Lance Armstrong is only one of thousands of mostly young men who have battled testicular cancer and won. While the cyclist’s life after cancer story has been far more glamorous, lots of ordinary guys have had the disease threaten their manhood.
Ben Peacock told dailyRx News in an email about the shock, the intensity, the mental toll and ultimate joy of having testicular cancer. He was so moved by the experience that he wrote a book about it. Lessons From My Left Testicle takes a humorous approach.
Ben summarized his story in an email to us:
“Finding out I had cancer is like being struck in the head with a gong. Ears ring, eyes blur and all I could think about was that I would have to let go of everything I value in the world. I called my wife and told her the news. It was our first wedding anniversary.
“Of course, testicular cancer is not a death sentence. Ninety-five percent of people survive. In hindsight, it feels like I was always meant to live. It's almost impossible to reconcile that at the time (and of course you don't find out until later). If I were to say you have a one in 10 chance of dying in the next twelve months, it would shake your world.
“The treatment was intense. Lots of needles, loss of a testicle and a big operation called an RPLND that left me unable to stand up straight for six weeks. I have a scar a foot long from it that people now stare at as I walk down the beach.
“But the hardest part wasn't the pain, that's par for the course... it's the not knowing. Will I lose both testicles or just one? Had it spread? Yes... how much? Will I be able to have kids? Will the chemo work? Every stage unravels in front of you like from the fog. Bad news you can deal with... the waiting is hardest part.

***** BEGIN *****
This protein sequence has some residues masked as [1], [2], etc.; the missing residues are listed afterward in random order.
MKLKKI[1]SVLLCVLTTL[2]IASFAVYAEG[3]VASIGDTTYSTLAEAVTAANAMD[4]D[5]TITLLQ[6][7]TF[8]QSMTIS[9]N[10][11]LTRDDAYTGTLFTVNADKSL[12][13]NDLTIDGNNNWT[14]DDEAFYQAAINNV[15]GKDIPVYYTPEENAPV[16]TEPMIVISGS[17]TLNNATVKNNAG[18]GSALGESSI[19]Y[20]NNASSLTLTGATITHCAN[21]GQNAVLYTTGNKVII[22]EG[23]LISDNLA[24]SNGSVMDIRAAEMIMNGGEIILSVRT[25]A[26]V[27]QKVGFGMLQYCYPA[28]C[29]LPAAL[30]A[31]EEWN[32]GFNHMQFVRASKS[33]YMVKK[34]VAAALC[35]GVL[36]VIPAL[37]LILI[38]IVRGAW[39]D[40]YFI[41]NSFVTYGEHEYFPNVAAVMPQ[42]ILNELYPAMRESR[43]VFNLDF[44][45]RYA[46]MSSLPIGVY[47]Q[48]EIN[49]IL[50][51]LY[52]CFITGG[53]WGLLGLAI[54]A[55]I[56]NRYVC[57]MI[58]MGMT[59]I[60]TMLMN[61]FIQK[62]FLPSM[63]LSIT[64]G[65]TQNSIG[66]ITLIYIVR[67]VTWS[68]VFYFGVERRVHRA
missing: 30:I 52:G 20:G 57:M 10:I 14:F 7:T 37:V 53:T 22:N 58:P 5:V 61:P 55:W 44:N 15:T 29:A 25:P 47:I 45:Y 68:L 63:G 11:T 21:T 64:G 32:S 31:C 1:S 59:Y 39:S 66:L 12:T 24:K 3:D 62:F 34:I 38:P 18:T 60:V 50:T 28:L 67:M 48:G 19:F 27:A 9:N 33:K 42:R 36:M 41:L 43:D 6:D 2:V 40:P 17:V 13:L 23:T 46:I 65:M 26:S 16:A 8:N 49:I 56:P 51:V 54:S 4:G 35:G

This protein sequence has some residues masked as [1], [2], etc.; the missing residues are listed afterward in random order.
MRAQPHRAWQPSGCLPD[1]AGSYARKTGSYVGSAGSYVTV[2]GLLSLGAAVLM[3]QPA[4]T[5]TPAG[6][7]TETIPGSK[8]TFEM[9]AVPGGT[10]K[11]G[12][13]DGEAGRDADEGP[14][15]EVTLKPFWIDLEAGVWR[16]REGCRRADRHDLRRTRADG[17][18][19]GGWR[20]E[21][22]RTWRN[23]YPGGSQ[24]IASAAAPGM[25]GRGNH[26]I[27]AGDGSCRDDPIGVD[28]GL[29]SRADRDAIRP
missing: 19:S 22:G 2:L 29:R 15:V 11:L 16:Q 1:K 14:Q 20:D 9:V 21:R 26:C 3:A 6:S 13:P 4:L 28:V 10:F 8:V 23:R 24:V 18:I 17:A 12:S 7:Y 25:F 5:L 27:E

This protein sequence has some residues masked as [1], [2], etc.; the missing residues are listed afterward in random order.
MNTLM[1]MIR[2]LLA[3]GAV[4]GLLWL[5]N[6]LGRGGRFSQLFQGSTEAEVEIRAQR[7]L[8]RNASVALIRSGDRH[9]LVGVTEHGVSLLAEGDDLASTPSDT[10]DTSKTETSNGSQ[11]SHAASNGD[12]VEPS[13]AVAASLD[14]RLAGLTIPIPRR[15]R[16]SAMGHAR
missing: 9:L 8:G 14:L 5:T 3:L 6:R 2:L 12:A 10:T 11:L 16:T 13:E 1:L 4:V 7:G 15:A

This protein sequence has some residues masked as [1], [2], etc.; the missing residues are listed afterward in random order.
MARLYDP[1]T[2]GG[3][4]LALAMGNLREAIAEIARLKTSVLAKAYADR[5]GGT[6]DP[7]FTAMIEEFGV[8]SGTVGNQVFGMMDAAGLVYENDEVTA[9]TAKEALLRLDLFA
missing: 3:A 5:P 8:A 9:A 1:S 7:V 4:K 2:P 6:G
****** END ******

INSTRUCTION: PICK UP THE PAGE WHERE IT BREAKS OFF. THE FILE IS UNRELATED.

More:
“I was 33 when I was diagnosed and today I'm 40. I have two kids and a new way of looking at life. So often testicular cancer is seen by professionals as 'you'll be alright,' but I think that underestimates some of the mental impact it can have.
“If I’d been born in any other of the hundreds of thousands of generations who have walked this earth, there would have been no cure, and I'd be dead. I'm lucky to be here, and that makes me so much more grateful for what I've got.
“I try to give back every day, maybe as an offering to the world to please keep me here a little longer, because I now understand a long life is not a given, it's something we're lucky to enjoy.”
Ben Peacock now lives in Bondi Beach, Australia, where he is a writer, guitar owner, surfer and cancer survivor. When he's not working, Ben runs a company called Republic of Everyone, which celebrates and promotes all the good things in this world - including health, well being, sustainability and cancer charities.